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Why Performance Reviews Are NOT Going Extinct

Posted by Julie • September 22, 2016 (Last modified July 29, 2018) • 3 min read

Performance reviews catch a lot of criticism from both employees and management. The process of delivering a performance appraisal often focuses on a list of what each employee did, or didn’t, do, which can become quite confrontational, and even create competition among employees. Meanwhile, the management team feels pressure to gather months of information from files upon files and disucss raises if earned. So, with all of that in the back of our heads, how do we see the bright side of performance reviews?

 

Because, when done correctly, performance reviews…

 

Build a Culture of Learning and Development

When management sets aside time for employees to meet with their leadership, something really great happens: conversation. Performance reviews provide an opportunity for one on one attention which usually inspires discussion around an employee’s favorite tasks, what problems they encounter and the ideas they have to make processes better. Your performance review is a great time to ask employees about their future plans, goals and even struggles.

 

When appraisals only deal with tasks and behavior, it’s easy for employees and management to feel anxious and uncomfortable about the conversation. However, mixing in some discussion around skill development and professional passions helps you gain insight into what will further engage your employee, and leaves the employee feeling more connected to their job.

 

Encourage Frequent Feedback

Generally, we hear how frequent feedback helps build better performance reviews, and while true on the management side, what about the employee? Think of a well-organized performance review as an exercise to build trust between manager and employee. The sometimes tough conversation shows the employee that even when there are mistakes, management is dedicated to helping them to build a better career.

 

Usually, the appraisal has a standard script of questions the employee and manager discuss. The resulting discussion, as mentioned above, gathers information about personal and professional goals from the employee and how they apply to the company mission and values. When an employee knows they are heard, they are far more likely to trust their superiors with honest updates and progression.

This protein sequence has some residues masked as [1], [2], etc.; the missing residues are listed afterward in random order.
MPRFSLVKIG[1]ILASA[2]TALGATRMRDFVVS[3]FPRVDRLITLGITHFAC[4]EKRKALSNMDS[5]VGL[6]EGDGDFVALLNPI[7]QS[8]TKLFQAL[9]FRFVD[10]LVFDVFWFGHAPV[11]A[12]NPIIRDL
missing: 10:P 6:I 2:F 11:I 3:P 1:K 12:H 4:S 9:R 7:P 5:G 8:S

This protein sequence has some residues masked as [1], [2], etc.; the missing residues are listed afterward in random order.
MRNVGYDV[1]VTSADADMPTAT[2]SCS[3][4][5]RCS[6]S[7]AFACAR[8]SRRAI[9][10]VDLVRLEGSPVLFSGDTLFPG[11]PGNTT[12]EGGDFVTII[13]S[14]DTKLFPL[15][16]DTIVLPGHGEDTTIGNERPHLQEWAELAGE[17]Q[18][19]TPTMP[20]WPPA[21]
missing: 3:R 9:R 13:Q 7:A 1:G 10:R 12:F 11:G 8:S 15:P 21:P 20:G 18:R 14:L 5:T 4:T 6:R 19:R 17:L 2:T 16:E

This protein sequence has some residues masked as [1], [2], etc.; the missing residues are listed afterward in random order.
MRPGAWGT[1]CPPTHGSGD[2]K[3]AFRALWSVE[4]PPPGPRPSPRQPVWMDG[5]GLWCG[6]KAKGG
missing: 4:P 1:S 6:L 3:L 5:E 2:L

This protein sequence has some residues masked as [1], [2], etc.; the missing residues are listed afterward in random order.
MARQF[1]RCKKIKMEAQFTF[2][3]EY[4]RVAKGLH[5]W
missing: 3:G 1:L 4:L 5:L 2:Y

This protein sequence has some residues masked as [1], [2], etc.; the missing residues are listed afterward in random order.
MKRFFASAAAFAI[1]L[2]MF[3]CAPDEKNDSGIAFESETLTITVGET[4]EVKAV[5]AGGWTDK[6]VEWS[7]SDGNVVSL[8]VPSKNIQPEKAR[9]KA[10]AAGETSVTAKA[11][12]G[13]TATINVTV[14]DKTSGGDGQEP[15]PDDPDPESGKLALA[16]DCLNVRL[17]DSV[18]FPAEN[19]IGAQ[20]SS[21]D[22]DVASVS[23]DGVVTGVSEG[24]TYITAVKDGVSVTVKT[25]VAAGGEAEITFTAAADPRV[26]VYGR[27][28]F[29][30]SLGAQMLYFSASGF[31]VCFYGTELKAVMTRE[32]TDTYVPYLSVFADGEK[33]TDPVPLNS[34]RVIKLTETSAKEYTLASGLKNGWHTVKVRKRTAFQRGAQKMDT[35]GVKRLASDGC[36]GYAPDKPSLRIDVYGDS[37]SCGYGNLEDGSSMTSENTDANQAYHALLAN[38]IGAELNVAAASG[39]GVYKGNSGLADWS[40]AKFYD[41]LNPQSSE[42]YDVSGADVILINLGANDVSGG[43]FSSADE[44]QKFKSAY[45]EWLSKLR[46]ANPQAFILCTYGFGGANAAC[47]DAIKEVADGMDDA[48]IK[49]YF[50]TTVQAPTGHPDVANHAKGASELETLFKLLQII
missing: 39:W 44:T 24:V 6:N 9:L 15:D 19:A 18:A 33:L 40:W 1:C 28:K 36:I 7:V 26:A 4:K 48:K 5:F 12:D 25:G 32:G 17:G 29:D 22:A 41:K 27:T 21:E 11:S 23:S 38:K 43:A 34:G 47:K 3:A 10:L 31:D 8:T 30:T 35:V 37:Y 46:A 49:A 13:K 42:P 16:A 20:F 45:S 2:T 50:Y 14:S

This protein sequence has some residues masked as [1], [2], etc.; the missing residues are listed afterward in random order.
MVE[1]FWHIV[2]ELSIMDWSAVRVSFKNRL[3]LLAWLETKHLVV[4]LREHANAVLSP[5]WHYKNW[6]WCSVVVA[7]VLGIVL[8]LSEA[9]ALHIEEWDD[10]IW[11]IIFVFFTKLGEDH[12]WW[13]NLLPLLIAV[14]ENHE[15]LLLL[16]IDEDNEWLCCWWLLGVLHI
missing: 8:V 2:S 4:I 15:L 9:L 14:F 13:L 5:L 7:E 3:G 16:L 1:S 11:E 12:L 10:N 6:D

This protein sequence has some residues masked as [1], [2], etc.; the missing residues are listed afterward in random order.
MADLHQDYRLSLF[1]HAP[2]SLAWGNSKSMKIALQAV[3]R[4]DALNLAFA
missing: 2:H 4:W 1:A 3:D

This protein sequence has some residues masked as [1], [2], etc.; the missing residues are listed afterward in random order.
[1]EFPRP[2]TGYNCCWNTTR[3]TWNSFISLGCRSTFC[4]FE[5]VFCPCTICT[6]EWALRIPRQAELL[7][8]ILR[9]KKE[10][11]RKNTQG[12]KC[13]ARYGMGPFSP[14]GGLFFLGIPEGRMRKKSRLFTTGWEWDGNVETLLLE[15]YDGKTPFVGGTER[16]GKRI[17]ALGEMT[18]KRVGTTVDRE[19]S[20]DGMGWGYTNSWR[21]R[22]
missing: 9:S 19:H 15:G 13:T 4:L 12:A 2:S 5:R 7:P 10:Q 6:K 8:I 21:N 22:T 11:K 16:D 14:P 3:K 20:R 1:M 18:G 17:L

Help Identify High Potential Employees

Have you ever considered what to look for when trying to pinpoint your organization’s top performers? We previously covered some questions to ask to find high potential employees in the past, and chances are they match up with many of the standard performance management rubrics. As we mentioned in our article, high potential employees are…

  • Equipped with soft skills
  • Have expertise and industry knowledge
  • Demonstrate proven results

 

When we develop the direction a performance review will take, we always look at how employees meet KPIs (proven results), but appraisals can facilitate so much more. The conversation allows employees to discuss other ideas which can help unveil their expertise or knowledge of the industry, as well as display initiative and ability to lead and communicate. Sometimes these things are easy to see in everyday work or weekly meetings, but everything from departmental structures to the personality of the employee can throw off these assessments. It’s a performance appraisal that allows both the manager and employee to evaluate these traits on a refined and focused scale.

 

The performance review deserves credit. Today’s workforce is invested in employers that give constant, and consistent, feedback. In fact, 65% of employees want more than they’re currently receiving. Luckily, when performance reviews are done right, communication between employee and employer opens, creating a more transparent and trusting workforce with a greater opportunity of growth.

 

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